Next up were RWS Meisterkugeln heavy (8.2 grains) pellets. They were better than the Hobbys, but still only average. If I had them, I’d shoot them–but Crosman wadcutters did better.
H&N Finale Match Pistol pellets
The next pellet to be tested were H&N Finale Match Pistol pellets. They tightened up even more, and were quite acceptable.
What about pellets other than wadcutters?
I tried wadcutters first, because of the cleaner holes they cut in target paper. But domed pellets are probably what most people will shoot in a plinker. I tried both RWS Superdomes and H&N Field Target, but they were only average in this rifle. However, do you remember those Crosman wadcutters that were so good? Well, they gave me the idea to try Crosman Permier 7.9-grain domes.
Drum roll, please…
Crosman Premier lites
Crosman Premier 7.9-grain pellets turned in the best performance of the test. I put a U.S. dime next to the target, so you can see for yourself. Four of the five shots stayed inside Roosevelt’s head on the dime, and the group of five can be completely covered by the coin.
I never adjusted the sights during the test. The movement of the groups is entirely due to their performance in the Bronco’s barrel. That is a report within a report.
Notice, also, that the cheap pellets did remarkably well in this test. No need to spend a bundle to shoot the Bronco.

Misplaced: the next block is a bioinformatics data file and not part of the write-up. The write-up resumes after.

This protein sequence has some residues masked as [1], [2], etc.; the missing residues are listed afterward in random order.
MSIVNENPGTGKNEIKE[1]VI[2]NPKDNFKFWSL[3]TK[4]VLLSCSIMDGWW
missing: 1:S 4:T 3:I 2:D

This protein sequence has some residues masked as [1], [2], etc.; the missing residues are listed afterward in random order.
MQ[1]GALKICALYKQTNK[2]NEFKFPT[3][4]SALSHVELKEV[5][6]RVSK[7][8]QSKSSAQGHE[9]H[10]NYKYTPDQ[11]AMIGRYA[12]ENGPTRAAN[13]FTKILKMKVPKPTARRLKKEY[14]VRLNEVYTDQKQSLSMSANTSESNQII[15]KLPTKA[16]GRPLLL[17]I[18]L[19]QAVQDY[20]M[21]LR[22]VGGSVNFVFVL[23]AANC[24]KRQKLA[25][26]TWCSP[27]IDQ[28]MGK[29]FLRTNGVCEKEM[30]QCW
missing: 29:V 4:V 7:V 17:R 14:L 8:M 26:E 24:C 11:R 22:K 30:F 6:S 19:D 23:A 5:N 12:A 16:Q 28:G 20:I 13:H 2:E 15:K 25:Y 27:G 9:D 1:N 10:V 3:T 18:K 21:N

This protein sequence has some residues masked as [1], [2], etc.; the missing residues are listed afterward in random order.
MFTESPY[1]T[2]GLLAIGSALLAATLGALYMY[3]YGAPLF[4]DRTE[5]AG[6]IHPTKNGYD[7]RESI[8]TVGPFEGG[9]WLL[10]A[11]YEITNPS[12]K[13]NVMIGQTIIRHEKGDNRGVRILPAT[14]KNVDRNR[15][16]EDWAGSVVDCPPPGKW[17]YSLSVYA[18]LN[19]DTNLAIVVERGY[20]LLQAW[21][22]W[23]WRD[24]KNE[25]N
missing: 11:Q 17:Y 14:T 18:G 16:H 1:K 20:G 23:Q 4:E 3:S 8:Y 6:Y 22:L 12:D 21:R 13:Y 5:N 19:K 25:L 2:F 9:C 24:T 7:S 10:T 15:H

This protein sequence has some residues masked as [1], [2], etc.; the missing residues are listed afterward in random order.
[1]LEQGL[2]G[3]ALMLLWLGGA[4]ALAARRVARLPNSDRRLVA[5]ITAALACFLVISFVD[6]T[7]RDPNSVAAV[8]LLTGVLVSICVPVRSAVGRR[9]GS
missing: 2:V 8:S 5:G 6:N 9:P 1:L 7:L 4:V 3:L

The firing behavior was remarkably smooth and quick. The second stage of the trigger was crisp in this test, but I was able to feel it move as I squeezed.
Some people have asked about the expected longevity of this rifle. I think it should be nearly forever, given the light, smooth firing cycle.
The straight line of the stock works well for sighting, and I can tell it will also work with a scope mounted at medium height. I’m glad we went with the western lines of the butt.
Most pellets fit the breech very well. Only the Daisy Precision Match were a bit loose. The Crosman pellets fit quite well.
At the slower velocity of this rifle, follow-through is very important. The artillery hold is mandatory, though the rifle is not hold-sensitive at all.
Next, I’ll test the Bronco with a scope. Given the small size of the gun I’ll use a smaller scope–probably one with a long eye relief.